Ms. Angela Joo-Hyun Kang, Founder and Executive President of GCEF (Global Competitiveness Empowerment Forum) co-authored a book titled <The Fourth Industrial Revolution and Its Impact on Ethics-Solving the Challenges of the Agenda 2030> published in 2021 tackling the ethical problems of the Fourth Industrial Revolution (4IR) and exploring the basis for sustainable investment decisions in businesses of 4IR with a multi-stakeholder approach.
Co-authors are global women leaders including women lawyers, judges, attorneys-at-law, investors, bankers, portfolio managers, solicitors and civil servants calling to policymakers and business leaders to harness new technologies in order to create a more inclusive and human-centered future.
Ms. Kang contributed the chapter <Essential Change Factors to Enhance Integrity Competitiveness> based on her field experiences with OECD, Business 20 (B20), UNDP, the Association of French International Contractors (SEFI), the International Contractors Association of Korea (ICAK), two South Korean anti-corruption collective action project of Siemens Integrity Initiative as well as global and South Korean public & corporate policy practices.
* Publisher: Springer Nature Switzerland AG
* Copyright: 2021
* Total pages: 359p
* Price: 85.59 Euro (ebook) 103.99 Euro (Hardcover)
* Book information and purchase: https://www.springer.com/gp/book/9783030570194#aboutBook
* Co-Editors: Katharina Miller, Lawyer, Founder of Miller International, and President of European Women Lawyers Association (EWLA) and Karen Wendt, President of the SwissFinTechLadies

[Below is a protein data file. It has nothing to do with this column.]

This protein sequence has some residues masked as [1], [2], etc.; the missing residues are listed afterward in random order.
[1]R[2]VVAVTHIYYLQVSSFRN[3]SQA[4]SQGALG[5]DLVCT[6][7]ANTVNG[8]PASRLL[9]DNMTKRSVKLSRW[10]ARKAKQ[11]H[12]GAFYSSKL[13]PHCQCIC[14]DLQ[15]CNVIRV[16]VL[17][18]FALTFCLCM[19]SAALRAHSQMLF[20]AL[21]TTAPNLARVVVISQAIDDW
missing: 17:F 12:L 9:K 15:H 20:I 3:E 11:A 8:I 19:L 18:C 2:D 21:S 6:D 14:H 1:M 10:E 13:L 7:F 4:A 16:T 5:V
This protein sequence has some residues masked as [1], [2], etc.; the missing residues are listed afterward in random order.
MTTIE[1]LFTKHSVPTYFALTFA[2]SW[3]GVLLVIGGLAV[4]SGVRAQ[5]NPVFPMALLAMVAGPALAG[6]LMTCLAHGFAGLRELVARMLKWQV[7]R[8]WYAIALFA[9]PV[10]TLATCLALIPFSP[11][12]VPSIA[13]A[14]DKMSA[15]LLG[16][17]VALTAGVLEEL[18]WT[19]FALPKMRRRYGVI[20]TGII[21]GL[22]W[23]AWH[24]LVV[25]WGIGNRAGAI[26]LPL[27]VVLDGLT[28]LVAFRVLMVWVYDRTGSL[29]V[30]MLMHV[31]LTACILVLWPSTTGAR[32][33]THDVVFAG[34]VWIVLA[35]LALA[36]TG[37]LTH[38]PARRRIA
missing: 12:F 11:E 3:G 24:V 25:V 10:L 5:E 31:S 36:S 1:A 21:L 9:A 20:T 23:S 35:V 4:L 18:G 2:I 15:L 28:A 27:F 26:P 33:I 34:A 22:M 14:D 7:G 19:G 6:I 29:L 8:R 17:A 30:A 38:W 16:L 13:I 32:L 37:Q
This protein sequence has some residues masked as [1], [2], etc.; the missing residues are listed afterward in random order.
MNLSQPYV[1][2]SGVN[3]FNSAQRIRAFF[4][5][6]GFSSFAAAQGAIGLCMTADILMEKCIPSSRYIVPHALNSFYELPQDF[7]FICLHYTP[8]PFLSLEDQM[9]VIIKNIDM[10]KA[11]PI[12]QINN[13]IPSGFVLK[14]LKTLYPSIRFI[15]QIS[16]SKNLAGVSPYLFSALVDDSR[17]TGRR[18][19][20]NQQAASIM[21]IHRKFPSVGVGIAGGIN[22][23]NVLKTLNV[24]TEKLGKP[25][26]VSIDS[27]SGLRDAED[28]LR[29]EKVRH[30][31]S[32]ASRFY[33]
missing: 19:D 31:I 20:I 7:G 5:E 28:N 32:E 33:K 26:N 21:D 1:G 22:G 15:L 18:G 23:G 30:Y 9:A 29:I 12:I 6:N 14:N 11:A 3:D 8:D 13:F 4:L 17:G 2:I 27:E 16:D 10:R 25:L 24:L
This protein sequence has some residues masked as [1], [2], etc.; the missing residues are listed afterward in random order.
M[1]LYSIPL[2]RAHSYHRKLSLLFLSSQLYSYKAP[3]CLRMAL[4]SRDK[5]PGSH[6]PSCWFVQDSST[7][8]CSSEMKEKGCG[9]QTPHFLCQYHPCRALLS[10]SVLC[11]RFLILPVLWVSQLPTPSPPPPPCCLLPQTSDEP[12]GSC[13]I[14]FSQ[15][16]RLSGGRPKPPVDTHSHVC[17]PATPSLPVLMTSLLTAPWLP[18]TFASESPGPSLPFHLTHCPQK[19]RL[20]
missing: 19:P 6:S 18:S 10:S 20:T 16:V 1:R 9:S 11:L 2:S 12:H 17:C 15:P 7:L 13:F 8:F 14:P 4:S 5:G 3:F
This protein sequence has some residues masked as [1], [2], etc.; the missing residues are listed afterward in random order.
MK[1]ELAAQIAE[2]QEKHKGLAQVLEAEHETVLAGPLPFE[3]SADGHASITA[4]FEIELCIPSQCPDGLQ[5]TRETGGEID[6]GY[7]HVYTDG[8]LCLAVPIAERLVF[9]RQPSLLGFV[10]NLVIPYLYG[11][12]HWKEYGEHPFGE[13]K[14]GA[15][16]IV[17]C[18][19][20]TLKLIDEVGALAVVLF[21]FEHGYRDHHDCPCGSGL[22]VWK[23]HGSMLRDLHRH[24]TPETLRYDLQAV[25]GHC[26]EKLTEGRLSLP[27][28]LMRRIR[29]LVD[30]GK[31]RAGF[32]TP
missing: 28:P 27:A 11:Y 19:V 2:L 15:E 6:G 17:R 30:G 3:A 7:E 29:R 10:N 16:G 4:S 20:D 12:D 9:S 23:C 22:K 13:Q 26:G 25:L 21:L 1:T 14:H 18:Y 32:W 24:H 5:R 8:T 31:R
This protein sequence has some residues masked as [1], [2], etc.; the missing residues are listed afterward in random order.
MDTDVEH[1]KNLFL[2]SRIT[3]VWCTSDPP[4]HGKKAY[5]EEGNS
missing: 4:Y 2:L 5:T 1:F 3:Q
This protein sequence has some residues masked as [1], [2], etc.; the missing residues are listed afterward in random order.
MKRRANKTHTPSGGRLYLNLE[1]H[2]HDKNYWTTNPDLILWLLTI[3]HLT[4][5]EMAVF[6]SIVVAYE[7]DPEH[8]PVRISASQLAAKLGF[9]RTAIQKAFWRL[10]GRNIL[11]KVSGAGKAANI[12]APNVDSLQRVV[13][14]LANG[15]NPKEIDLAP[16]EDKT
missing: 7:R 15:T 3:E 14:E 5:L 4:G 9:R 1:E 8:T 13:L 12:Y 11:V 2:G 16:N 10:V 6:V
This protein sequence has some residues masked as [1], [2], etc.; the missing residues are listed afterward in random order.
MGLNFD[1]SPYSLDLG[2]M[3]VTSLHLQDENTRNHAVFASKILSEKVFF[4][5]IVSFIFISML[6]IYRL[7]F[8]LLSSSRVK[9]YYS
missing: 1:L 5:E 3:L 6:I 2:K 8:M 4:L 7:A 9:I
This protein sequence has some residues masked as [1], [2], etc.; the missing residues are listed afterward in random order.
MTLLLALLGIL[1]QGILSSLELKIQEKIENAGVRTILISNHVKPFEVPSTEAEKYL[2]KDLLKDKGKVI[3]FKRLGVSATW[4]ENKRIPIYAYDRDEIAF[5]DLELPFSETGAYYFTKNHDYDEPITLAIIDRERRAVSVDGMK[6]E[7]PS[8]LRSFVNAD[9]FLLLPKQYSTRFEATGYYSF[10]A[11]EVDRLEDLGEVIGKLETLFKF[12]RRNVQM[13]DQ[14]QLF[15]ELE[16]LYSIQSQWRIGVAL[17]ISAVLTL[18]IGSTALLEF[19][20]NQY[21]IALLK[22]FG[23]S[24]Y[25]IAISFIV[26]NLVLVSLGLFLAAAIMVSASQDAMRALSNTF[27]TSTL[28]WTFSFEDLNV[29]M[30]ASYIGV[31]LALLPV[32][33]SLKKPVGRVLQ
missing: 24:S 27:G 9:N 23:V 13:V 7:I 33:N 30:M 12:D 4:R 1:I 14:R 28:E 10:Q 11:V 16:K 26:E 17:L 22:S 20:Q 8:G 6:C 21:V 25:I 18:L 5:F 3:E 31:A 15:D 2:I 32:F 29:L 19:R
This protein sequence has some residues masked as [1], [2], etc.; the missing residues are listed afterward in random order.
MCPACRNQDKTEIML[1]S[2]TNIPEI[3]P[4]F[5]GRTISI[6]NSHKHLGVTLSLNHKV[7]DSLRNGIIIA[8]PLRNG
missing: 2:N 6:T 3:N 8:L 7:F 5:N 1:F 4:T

* Co-Authors: 26 global women leaders including Angela Joo-Hyun Kang, Founder and Executive President of GCEF (Global Competitiveness Empowerment Forum), Ángeles Heras Caballero, Former Secretary of State, Ministry of Science, Innovation, and Universities of Spain, Cheryl Miller Dÿck, CEO of Digital Leadership Institute, Dace Luters-Thümmel, Secretary General, European Women Lawyers Association (EWLA), Geneviève Tanguay, VP of National Research Council Canada, Jorgelina Albano, Founder and CEO of Humanin Haus, Nancy Hendry, Senior Advisor of International Association of Women Judges, Susana Balbo, Chair of 2018 W20 Argentina and Founder & CEO of Susana Balbo Wines, Verica Trstenjak, Former Advocate General at the Court of Justice of the European Union etc.
* Abstract of <Essential Change Factors to Enhance Integrity Competitiveness> Chapter by Angela Joo-Hyun Kang: Integrity competitiveness is one of the most important competences of government, business, and the society to achieve Sustainable Development Goals (SDGs). Otherwise, invaluable investment money for development will be aimlessly wasted as a result of corruption, bribery, theft, and tax evasion, etc. To tackle the problems, we need to change the majority acting on circumstances into the majority practicing anti-corruption. Four change factors are essential for behavioral change: regulation for addressing both demand and supply sides of bribery, incentive for rewarding good compliance, technology for ruling out human discretionary power, and training of current and future workforces. They are closely linked with continuous efforts by international organizations such as OECD and UN. South Korea’s regulatory and policy change examples of each factor, aligned by their imperatives with global acknowledgement, clearly show that they can generate substantial outputs, outcomes, and impacts. They will enhance integrity competitiveness of public, private, and nonprofit sectors. Furthermore, their shared responsibility and collaborative partnership based on Responsible Government Conduct, Responsible Business Conduct (RBC), and recognition by civil society organizations on good compliance will set a faster and further path to reach SDGs.
* Keywords: Integrity, transparency, governance, anti-corruption, anti-bribery, Sustainable Development Goals, SDGs, construction, infrastructure, e-procurement, e-customs clearance, business integrity, fair play, South Korea, Republic of Korea, collective action, and 2030.